1 Exercise: Large Scale Incident Handling Main Objective Targeted Audience Total Duration Time Schedule The main objective of the exercise is to teach incident handlers the key information and actions required for the successful resolution of large-scale incidents. Technical CERT staff Roughly 5 hours Introduction to the exercise PART 1 LARGE SCALE PHISHING ATTACK Task 1: Source of information Task 2: Initial investigation Task 3: Takedown Task 4: Warning & mitigation PART 2 LARGE BOTNET SPREADING THROUGH A NEW VULNERABILITY Task 1: Source of information Task 2: Initial investigation Task3: Takedown Task 4: Warning & mitigation PART 3 INTERNAL WORM OUTBREAK Task 1: Internal worm outbreak Task 2: Type of attack Task 3: Malware capture & analysis Task 4: Worm/botnet controller identification PART 4 LARGE SCALE DDoS ATTACK AGAINST AN ENTIRE COUNTRY Task 1: Case study: hypothetical cyber attack against country Task 2: Another X perspective: your country is under cyberattack Task 3: Analysis of a particular DDoS method Task 4: Lessons learned Summary of the exercise 15 min. 60 min. 30 min. 30 min. 15 min. 15 min.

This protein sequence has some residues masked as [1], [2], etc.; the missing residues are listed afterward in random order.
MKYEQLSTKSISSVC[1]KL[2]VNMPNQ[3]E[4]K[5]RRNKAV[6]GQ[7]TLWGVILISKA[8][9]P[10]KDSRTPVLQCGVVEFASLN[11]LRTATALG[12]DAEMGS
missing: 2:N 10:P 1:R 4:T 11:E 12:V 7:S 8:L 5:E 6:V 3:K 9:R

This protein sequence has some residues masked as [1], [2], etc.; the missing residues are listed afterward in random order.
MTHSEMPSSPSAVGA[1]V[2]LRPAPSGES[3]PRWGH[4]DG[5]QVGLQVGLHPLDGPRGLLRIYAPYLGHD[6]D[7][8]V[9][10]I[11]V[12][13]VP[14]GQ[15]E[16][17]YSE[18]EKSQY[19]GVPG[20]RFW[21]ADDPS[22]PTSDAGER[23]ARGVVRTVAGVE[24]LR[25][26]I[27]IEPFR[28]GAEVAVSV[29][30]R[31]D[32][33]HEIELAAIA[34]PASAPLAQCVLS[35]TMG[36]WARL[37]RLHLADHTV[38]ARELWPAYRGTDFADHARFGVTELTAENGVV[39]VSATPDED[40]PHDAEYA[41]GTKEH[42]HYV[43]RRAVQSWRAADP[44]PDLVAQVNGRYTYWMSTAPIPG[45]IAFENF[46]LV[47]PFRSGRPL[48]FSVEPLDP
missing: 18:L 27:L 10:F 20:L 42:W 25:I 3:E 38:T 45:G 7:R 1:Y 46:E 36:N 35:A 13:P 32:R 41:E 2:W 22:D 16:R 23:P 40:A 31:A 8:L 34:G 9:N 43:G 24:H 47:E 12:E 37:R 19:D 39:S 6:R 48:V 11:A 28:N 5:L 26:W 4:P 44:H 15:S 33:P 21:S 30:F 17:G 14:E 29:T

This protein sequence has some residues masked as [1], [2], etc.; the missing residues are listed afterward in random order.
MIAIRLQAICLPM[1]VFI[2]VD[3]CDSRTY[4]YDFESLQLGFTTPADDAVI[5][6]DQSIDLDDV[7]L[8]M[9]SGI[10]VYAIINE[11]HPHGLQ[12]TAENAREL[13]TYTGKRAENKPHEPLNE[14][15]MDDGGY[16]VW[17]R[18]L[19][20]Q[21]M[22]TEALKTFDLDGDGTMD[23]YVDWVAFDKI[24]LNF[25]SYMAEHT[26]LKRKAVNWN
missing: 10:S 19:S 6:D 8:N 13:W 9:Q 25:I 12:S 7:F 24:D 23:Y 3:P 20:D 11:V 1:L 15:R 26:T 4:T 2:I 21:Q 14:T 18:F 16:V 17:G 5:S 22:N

2 96 CERT Exercises Handbook Frequency The exercise should be carried out when the team is first setup or whenever new team members arrive or a new type of threat appears. (In the last case you should expand the exercise to accommodate this threat.) 9.1 GENERAL DESCRIPTION The purpose of the exercise is to introduce incident handlers to the complexity of handling large-scale incidents. After completion of this exercise, the students should be able to: Understand the nature and the consequences of a common large-scale incident; Determine the key information required for the successful resolution of such incidents; and Coordinate the exchange of information with various authorities. This exercise does not require Internet access. It is recommended that you, the trainer, carefully read through the handbook to understand what is required from you. The exercise is split into four different parts, concerning different types of large-scale incidents. The exercises listed here are intended as examples, so you are welcome to create additional examples of your own. Similarly, any solutions presented are not intended to be complete you and the students are encouraged to present solutions of your own. The form of the exercise is a moderated discussion, led by the trainer. EXERCISE COURSE The course of this exercise is as follows. 9.2 Introduction to the exercise At the beginning, introduce the students to the exercise, outlining its main parts and how the exercise will be carried out. This exercise consists of four main parts: PART 1: Large scale phishing attack; PART 2: Large botnet spreading through a new vulnerability; PART 3: Internal worm outbreak; and PART 4: Large scale DDoS attack against an entire country. 9.3 PART 1 LARGE SCALE PHISHING ATTACK This exercise is meant to be carried out with the help of a trainer. As the trainer, your role is to present a step-by-step description of a potential phishing attack. At the beginning, you are expected to give a short overview of what phishing is. The form of the exercise is somewhat similar to role-playing. You are expected to give a short introduction to the particular incident, asking the students what they should do next to move forward with the incident handling process. Once the students solve a certain phase, they